Front cover image for British Shipping, the Netherlands and the Baltic 1784-1795

British Shipping, the Netherlands and the Baltic 1784-1795

Over the centuries vessels have called at intermediate ports for various purposes on their way to their final destinations. Roundabout trade forms part of the varied pattern of international trade and of ship employment. But without ships’ logs it is a form of activity which it is not easy to study. However for a period of twelve years at the end of the 18th century, between 1784 and 1795, information from the Sound Toll Registers enables part of the pattern to be examined.1 As is well known, these lists are entered up chronologically with the name of the master, his home port, his port of departure, his port of destination and a note of the composition of his cargo. Finally, the name of the broker is given but neither the ship’s name nor its tonnage is recorded.2 The purpose of this paper, which adds to the list of works which have used this material3, is to examine the trade carried on by British vessels (English, Scottish, Welsh and Irish) sailing from British ports or returning to them which called at ports in the Netherlands on their way into or out of the Baltic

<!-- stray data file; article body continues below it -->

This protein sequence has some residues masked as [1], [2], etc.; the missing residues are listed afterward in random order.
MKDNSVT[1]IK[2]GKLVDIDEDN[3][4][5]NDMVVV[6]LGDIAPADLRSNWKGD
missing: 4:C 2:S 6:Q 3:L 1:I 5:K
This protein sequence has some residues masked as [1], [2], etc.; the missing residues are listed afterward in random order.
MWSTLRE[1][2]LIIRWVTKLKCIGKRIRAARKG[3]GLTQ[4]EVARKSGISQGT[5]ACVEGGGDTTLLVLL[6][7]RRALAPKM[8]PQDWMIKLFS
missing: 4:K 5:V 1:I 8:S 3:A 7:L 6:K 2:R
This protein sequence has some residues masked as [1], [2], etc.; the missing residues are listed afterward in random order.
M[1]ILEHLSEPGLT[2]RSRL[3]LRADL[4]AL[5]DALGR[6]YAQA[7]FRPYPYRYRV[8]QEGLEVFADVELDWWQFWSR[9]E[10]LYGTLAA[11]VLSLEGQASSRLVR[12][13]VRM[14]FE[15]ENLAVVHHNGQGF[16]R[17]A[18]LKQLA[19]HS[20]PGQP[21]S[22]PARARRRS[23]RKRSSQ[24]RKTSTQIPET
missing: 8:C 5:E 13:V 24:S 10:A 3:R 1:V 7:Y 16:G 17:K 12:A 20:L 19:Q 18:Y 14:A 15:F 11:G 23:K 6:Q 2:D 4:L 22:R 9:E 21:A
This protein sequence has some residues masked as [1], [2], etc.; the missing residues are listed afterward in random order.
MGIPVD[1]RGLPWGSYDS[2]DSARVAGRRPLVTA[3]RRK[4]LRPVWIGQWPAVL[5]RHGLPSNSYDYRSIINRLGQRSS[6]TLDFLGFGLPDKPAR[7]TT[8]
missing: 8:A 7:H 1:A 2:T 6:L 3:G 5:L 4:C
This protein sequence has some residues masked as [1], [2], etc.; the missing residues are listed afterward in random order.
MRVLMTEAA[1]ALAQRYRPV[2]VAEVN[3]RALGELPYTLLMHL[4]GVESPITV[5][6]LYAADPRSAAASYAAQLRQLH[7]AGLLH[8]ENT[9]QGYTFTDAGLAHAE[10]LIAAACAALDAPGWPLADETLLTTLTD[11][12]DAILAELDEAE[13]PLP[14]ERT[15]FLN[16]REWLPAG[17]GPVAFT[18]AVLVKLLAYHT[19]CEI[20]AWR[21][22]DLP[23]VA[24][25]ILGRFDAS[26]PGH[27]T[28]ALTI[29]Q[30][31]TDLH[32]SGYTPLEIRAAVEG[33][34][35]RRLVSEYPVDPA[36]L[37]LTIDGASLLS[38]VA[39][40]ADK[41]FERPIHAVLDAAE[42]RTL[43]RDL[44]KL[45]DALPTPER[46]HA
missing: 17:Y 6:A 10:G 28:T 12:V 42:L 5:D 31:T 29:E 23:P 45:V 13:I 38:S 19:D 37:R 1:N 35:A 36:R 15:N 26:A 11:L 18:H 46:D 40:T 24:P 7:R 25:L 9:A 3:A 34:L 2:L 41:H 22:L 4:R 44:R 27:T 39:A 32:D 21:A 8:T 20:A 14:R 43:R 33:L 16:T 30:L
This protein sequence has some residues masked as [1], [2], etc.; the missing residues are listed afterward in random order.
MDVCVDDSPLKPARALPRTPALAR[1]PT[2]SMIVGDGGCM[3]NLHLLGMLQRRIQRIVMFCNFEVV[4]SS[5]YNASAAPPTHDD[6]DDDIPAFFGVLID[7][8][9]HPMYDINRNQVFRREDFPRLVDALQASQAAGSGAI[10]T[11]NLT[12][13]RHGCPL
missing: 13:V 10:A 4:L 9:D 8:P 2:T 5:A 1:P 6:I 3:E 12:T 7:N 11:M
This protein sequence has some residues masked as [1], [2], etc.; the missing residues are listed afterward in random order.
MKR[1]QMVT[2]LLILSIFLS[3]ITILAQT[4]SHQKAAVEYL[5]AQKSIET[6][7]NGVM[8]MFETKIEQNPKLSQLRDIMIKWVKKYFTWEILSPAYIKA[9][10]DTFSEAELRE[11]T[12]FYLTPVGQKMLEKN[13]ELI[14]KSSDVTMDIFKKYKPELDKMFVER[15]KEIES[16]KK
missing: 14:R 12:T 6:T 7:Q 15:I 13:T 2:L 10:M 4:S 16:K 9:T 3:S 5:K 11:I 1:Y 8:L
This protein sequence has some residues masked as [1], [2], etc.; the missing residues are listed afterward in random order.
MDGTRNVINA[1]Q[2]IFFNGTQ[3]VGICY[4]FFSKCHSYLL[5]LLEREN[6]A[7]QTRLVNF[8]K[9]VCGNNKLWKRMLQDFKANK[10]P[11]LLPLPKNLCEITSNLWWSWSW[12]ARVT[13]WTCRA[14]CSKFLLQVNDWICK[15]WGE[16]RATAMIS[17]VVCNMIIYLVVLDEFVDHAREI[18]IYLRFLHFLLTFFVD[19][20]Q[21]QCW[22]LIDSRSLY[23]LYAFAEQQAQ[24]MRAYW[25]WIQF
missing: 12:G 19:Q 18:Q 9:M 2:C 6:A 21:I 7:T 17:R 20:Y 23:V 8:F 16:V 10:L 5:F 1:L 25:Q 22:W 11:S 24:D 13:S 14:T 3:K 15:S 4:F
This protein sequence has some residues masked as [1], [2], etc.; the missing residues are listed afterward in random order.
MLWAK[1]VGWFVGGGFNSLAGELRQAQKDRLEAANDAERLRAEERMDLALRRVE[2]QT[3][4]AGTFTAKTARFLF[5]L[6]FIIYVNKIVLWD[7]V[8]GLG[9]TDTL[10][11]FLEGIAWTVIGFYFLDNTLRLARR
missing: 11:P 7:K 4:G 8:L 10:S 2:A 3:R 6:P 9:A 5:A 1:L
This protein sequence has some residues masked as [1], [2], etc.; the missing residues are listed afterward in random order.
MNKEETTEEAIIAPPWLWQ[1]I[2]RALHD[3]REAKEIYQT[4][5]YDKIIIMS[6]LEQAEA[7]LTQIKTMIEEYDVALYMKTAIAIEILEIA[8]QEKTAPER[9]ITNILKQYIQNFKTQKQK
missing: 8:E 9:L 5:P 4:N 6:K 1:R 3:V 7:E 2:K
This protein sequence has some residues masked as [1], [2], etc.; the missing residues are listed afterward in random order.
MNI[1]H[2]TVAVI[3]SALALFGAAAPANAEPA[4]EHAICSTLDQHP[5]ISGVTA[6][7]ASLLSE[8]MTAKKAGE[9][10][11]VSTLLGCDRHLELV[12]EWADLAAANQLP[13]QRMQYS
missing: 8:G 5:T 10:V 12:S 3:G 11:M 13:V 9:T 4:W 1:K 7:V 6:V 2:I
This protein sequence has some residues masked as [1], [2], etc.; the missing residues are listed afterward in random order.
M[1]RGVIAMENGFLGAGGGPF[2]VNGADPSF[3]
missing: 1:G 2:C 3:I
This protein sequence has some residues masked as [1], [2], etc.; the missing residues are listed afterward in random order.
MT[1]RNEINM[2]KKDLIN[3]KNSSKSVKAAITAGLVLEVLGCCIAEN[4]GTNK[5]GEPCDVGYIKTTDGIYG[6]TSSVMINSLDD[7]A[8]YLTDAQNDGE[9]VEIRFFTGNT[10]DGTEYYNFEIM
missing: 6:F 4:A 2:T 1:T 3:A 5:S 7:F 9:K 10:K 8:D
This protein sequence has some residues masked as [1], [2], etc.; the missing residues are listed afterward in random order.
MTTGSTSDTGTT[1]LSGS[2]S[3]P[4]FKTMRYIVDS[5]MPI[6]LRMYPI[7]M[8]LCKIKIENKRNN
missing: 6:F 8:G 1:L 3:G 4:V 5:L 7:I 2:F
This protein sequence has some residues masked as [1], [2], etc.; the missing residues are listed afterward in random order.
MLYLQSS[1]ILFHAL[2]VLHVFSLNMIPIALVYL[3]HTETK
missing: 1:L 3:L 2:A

Chapter, 1983
The Interactions of Amsterdam and Antwerp with the Baltic region, 1400-1800 : De Nederlanden en het Oostzeegebied, 1400-1800, 1983, 181
9789024780129, 9789401759526